Ghost of Colonel By aims to be first registered resident
Photo: Rémi Yuan. Edits: Marta Kierkus
The University of Ottawa has announced plans to convert the renowned Bytown Museum into old-timey student housing for the next school year.
Since this new real estate flaunts cheap rent and access to the downtown core, representatives from the university’s Housing Service are already declaring the expansion a real “catch” for students.
However, those looking to shack up in this new residence will have to deal with the building’s permanent undead resident.
“Technically, the building is already a home to the ghost of Colonel John By, which isn’t a big problem,” said Michel N. Shyamalan, director of Housing Service. “I mean, residents might have to deal with some random hauntings and rogue clumps of ectoplasm, but that will be great experience for the university’s paranormal research majors.”
Besides the obvious disadvantage of living with a potentially dangerous poltergeist, the new Bytown student residence also might not be the right housing option for students who enjoy living in the 21st century.
Outside of the stipulation that requires residents to dress in late-19th-century period clothing at all times, students living at Bytown won’t have access to amenities like cable, air conditioning, running water, Internet access, heat, or electricity of any kind.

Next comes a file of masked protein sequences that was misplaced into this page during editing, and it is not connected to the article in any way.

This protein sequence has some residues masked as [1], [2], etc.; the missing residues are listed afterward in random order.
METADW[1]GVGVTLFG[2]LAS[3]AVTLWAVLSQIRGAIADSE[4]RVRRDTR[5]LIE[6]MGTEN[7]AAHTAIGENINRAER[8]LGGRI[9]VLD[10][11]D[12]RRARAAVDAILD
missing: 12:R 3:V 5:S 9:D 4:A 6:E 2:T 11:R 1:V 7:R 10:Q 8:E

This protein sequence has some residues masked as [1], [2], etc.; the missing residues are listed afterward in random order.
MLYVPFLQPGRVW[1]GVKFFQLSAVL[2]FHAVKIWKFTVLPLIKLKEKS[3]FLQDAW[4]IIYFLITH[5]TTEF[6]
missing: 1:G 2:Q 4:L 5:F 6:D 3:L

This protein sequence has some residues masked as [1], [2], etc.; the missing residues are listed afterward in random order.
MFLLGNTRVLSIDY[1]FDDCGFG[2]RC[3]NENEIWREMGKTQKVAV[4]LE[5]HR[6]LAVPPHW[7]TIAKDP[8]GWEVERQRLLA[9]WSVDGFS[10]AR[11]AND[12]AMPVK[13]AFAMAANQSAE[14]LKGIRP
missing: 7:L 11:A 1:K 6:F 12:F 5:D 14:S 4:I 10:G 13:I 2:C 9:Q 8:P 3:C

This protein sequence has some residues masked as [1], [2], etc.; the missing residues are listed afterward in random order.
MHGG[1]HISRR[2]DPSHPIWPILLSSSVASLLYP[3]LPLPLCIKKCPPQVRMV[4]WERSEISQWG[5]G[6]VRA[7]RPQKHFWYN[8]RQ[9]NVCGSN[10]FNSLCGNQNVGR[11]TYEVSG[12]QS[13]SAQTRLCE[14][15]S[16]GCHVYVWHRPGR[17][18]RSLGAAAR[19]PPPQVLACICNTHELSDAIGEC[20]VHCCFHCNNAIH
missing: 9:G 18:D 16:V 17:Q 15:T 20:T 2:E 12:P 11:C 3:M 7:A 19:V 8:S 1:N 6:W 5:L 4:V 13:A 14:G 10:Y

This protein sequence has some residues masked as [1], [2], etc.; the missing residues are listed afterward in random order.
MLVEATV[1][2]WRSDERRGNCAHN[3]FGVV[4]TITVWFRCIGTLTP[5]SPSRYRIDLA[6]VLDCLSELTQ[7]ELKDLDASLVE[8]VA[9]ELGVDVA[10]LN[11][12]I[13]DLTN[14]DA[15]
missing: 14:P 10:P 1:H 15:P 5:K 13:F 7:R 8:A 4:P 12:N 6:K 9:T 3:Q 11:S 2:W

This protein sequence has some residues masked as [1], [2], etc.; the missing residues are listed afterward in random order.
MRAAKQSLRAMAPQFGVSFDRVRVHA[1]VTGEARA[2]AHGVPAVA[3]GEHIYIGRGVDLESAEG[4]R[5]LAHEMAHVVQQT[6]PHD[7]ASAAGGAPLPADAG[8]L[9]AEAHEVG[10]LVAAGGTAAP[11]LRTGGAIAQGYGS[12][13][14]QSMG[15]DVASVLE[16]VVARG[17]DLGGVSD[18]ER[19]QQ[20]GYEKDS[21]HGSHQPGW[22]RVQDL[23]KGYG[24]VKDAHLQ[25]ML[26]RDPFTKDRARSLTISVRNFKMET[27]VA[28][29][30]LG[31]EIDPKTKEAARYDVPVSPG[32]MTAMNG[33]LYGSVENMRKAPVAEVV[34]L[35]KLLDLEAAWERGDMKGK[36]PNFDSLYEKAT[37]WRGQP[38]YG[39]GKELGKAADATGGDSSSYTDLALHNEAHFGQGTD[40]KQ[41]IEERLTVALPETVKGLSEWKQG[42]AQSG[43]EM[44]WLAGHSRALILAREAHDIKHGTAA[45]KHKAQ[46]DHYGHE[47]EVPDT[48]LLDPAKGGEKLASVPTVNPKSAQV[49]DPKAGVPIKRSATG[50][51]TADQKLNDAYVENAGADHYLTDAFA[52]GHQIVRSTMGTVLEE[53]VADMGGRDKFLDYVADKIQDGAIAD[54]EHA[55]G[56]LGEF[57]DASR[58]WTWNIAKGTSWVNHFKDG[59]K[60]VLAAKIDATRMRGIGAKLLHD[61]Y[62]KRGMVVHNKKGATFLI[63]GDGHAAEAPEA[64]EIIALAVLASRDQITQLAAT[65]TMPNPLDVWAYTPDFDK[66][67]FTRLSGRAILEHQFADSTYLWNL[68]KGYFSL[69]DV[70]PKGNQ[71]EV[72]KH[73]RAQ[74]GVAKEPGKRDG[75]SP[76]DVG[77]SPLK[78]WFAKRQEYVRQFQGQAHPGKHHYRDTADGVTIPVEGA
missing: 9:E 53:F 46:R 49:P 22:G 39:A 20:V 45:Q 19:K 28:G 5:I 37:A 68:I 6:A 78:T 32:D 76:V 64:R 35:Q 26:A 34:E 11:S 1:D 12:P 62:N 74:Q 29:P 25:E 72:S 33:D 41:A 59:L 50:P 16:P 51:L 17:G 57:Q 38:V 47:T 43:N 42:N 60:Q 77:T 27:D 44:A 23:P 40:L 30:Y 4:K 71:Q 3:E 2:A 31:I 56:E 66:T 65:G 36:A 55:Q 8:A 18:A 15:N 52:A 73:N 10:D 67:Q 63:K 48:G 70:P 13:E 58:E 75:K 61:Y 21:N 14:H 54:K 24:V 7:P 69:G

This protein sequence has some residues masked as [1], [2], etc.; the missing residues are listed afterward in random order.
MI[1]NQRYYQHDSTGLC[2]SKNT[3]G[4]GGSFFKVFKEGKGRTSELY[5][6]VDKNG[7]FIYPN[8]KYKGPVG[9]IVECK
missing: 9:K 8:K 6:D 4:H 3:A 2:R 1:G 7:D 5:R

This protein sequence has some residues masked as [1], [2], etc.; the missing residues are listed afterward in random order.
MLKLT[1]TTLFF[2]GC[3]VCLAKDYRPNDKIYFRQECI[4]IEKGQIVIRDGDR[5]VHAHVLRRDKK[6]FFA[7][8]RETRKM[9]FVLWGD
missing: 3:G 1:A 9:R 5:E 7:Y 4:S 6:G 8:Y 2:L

“It’s an insurance issue. Haunting spectres are pretty old-fashioned and modern comforts like electricity only serve to confuse and aggravate them,” said Shyamalan. “But students shouldn’t worry. I hear knickerbockers are coming back in style this fall.”
Despite these strict stipulations, droves of U of O students are still jumping at the chance to register for housing placements at Bytown.
Some are attracted to the novelty of living in a haunted house, especially naïve freshmen who are looking for a rockin’ party atmosphere during their first year away from home.
“I would love to get a chance to get drunk with the ghost of Colonel By,” said William Venkman, a prospective history major. “From what I’ve read that guy really knew how to tear shit up, especially when he was building the canal.”
Others are even transferring from conventional U of O residences to live in Bytown, hoping that this new residence will be an improvement over what they’ve already experienced.
“Honestly, living with a mischievous spirit couldn’t be any worse than my last roommate,” said Dana Weaver, a paranormal research student and former Thompson resident. “At least ghosts don’t reek of Cheetos and weed.”
Despite not being official residents until September, prospective Bytown residents are already planning outreach initiatives to help foster some good will in the surrounding community.
“Me and some of the other paranormal research students are hoping to perform ghost whispering services for all of our supernaturally inclined neighbours,” said Weaver. “First stop on our tour is Parliament. We’ve heard that the soul of that place died ages ago.”